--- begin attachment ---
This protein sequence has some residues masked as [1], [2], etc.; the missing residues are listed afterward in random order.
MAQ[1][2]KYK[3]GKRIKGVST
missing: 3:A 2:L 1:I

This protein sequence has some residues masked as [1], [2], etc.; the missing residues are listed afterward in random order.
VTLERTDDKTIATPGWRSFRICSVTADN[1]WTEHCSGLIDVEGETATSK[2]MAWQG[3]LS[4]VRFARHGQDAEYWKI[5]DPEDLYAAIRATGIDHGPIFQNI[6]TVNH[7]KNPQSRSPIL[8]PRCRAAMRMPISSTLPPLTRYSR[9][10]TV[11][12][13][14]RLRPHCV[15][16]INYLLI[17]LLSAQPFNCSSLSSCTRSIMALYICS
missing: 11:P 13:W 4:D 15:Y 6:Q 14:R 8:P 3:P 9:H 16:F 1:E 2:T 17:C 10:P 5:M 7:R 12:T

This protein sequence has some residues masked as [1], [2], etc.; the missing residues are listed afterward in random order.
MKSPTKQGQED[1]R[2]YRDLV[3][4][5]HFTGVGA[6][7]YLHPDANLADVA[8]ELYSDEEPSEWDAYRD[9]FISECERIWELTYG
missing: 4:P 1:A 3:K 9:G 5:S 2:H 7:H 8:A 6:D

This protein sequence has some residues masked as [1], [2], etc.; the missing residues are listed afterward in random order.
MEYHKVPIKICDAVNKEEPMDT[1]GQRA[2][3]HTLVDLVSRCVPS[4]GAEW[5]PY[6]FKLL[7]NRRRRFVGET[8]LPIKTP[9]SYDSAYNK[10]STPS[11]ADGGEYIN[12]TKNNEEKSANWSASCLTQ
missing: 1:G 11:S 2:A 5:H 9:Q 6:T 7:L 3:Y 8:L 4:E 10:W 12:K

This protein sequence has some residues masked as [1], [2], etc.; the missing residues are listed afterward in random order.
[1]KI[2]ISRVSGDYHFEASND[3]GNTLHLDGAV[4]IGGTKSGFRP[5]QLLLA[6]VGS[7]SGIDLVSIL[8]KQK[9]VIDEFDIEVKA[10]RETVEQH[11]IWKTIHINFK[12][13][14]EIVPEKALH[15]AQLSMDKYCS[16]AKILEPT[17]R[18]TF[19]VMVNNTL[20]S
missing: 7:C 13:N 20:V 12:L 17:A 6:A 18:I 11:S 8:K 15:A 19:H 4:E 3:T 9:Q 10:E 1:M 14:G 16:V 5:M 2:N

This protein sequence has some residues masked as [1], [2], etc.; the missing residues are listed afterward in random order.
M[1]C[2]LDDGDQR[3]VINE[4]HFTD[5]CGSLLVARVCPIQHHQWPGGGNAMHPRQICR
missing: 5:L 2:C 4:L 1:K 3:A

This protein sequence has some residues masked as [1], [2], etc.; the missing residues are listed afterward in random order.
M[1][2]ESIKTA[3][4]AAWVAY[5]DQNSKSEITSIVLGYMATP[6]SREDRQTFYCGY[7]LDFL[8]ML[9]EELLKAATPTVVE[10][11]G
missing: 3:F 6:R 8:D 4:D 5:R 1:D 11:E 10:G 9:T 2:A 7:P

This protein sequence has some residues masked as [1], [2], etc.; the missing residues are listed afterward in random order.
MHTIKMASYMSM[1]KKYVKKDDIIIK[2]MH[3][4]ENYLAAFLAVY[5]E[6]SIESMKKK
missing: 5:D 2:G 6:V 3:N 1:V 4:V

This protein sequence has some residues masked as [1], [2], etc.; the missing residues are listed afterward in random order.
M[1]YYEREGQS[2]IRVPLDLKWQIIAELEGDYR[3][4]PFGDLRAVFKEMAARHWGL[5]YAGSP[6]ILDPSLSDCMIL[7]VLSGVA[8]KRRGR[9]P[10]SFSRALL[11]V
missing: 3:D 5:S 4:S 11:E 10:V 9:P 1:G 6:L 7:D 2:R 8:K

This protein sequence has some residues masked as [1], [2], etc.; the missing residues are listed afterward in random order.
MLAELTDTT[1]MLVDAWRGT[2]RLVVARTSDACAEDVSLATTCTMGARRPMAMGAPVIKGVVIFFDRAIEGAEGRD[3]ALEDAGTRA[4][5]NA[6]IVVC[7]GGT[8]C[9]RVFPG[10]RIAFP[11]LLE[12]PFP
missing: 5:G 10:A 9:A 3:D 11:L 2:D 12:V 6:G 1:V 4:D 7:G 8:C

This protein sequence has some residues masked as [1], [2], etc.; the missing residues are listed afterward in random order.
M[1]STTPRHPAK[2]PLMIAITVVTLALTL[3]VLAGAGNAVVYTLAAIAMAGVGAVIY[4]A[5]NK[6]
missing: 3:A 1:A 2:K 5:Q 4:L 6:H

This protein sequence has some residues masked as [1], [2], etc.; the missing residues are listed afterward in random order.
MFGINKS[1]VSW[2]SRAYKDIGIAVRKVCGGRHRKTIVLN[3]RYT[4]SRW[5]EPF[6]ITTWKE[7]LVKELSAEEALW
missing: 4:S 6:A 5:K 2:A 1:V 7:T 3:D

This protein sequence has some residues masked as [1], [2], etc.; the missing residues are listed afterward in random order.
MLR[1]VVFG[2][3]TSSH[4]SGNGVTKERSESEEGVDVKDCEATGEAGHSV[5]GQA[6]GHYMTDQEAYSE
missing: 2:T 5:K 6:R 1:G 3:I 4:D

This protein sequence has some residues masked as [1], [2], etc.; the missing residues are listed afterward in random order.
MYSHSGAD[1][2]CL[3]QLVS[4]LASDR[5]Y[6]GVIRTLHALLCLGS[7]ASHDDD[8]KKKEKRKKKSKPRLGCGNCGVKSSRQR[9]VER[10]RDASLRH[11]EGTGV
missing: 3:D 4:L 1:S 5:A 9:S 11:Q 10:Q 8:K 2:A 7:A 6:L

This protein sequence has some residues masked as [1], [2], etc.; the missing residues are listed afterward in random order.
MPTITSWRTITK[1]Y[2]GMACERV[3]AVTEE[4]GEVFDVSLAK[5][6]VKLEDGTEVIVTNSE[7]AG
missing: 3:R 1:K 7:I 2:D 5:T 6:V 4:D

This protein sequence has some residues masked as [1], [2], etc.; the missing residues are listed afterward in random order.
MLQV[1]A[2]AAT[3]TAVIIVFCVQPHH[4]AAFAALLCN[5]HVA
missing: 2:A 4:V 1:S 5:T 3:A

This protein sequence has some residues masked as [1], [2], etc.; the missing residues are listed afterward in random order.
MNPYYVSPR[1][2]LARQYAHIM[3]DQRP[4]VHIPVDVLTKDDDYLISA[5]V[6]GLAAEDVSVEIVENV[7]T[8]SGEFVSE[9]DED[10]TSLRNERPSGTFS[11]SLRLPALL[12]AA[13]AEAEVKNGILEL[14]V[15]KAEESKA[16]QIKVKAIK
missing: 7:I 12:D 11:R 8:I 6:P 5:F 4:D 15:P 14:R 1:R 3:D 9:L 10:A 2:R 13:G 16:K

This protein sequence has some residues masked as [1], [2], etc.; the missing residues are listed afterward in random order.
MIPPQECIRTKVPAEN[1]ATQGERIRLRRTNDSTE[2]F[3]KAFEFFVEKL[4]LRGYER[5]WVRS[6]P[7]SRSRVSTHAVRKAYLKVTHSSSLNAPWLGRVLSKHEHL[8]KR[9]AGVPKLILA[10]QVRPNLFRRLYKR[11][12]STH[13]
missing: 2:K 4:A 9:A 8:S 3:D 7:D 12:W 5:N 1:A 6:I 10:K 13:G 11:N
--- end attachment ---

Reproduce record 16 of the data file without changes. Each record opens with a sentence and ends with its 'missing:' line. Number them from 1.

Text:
This protein sequence has some residues masked as [1], [2], etc.; the missing residues are listed afterward in random order.
MLQV[1]A[2]AAT[3]TAVIIVFCVQPHH[4]AAFAALLCN[5]HVA
missing: 2:A 4:V 1:S 5:T 3:A